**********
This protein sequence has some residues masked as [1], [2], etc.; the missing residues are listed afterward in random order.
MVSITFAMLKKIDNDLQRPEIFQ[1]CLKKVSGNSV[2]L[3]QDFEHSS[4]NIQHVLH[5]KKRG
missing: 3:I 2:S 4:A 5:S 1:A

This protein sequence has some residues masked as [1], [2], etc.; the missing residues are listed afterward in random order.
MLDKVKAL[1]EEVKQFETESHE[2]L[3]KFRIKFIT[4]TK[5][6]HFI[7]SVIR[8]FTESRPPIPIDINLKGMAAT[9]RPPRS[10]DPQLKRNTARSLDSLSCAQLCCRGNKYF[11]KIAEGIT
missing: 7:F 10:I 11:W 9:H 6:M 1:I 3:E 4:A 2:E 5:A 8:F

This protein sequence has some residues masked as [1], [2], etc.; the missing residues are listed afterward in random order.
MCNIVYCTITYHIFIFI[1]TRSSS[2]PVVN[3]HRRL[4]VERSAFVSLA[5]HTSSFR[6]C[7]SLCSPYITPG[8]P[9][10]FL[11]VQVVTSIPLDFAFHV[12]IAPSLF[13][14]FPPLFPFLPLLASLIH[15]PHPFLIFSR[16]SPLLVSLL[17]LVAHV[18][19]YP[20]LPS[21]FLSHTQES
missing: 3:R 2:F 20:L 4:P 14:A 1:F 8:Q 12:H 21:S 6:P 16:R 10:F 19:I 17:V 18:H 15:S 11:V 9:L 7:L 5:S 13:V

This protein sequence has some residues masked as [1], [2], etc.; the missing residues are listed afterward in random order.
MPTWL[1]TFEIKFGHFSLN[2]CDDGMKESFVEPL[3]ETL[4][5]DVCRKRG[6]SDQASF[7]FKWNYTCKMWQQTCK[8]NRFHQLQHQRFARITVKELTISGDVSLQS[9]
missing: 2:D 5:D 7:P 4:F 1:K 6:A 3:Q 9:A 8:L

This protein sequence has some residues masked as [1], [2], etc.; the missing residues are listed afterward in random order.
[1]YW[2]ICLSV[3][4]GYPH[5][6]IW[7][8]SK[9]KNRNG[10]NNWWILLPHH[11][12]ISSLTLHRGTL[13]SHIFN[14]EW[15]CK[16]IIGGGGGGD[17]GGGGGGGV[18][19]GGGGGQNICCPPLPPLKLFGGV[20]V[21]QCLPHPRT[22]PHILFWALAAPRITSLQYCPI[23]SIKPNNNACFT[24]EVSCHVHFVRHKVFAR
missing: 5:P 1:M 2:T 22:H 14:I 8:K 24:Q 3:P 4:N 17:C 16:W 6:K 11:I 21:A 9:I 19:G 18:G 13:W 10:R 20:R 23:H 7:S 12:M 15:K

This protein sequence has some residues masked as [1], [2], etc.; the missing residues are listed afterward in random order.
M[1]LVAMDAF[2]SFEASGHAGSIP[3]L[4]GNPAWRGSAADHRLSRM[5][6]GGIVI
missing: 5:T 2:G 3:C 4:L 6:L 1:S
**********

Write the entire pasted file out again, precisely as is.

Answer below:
This protein sequence has some residues masked as [1], [2], etc.; the missing residues are listed afterward in random order.
MVSITFAMLKKIDNDLQRPEIFQ[1]CLKKVSGNSV[2]L[3]QDFEHSS[4]NIQHVLH[5]KKRG
missing: 3:I 2:S 4:A 5:S 1:A

This protein sequence has some residues masked as [1], [2], etc.; the missing residues are listed afterward in random order.
MLDKVKAL[1]EEVKQFETESHE[2]L[3]KFRIKFIT[4]TK[5][6]HFI[7]SVIR[8]FTESRPPIPIDINLKGMAAT[9]RPPRS[10]DPQLKRNTARSLDSLSCAQLCCRGNKYF[11]KIAEGIT
missing: 7:F 10:I 11:W 9:H 6:M 1:I 3:E 4:A 2:E 5:A 8:F

This protein sequence has some residues masked as [1], [2], etc.; the missing residues are listed afterward in random order.
MCNIVYCTITYHIFIFI[1]TRSSS[2]PVVN[3]HRRL[4]VERSAFVSLA[5]HTSSFR[6]C[7]SLCSPYITPG[8]P[9][10]FL[11]VQVVTSIPLDFAFHV[12]IAPSLF[13][14]FPPLFPFLPLLASLIH[15]PHPFLIFSR[16]SPLLVSLL[17]LVAHV[18][19]YP[20]LPS[21]FLSHTQES
missing: 3:R 2:F 20:L 4:P 14:A 1:F 8:Q 12:H 21:S 6:P 16:R 10:F 19:I 17:V 18:H 15:S 11:V 9:L 7:L 5:S 13:V

This protein sequence has some residues masked as [1], [2], etc.; the missing residues are listed afterward in random order.
MPTWL[1]TFEIKFGHFSLN[2]CDDGMKESFVEPL[3]ETL[4][5]DVCRKRG[6]SDQASF[7]FKWNYTCKMWQQTCK[8]NRFHQLQHQRFARITVKELTISGDVSLQS[9]
missing: 2:D 5:D 7:P 4:F 1:K 6:A 3:Q 9:A 8:L

This protein sequence has some residues masked as [1], [2], etc.; the missing residues are listed afterward in random order.
[1]YW[2]ICLSV[3][4]GYPH[5][6]IW[7][8]SK[9]KNRNG[10]NNWWILLPHH[11][12]ISSLTLHRGTL[13]SHIFN[14]EW[15]CK[16]IIGGGGGGD[17]GGGGGGGV[18][19]GGGGGQNICCPPLPPLKLFGGV[20]V[21]QCLPHPRT[22]PHILFWALAAPRITSLQYCPI[23]SIKPNNNACFT[24]EVSCHVHFVRHKVFAR
missing: 5:P 1:M 2:T 22:H 14:I 8:K 24:Q 3:P 4:N 17:C 16:W 6:K 11:I 21:A 9:I 19:G 18:G 13:W 10:R 20:R 23:H 7:S 12:M 15:K

This protein sequence has some residues masked as [1], [2], etc.; the missing residues are listed afterward in random order.
M[1]LVAMDAF[2]SFEASGHAGSIP[3]L[4]GNPAWRGSAADHRLSRM[5][6]GGIVI
missing: 5:T 2:G 3:C 4:L 6:L 1:S